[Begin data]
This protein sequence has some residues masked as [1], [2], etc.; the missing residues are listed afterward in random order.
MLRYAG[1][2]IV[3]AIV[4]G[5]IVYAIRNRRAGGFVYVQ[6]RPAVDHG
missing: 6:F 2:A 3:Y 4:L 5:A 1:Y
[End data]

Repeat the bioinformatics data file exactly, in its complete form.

This protein sequence has some residues masked as [1], [2], etc.; the missing residues are listed afterward in random order.
MLRYAG[1][2]IV[3]AIV[4]G[5]IVYAIRNRRAGGFVYVQ[6]RPAVDHG
missing: 6:F 2:A 3:Y 4:L 5:A 1:Y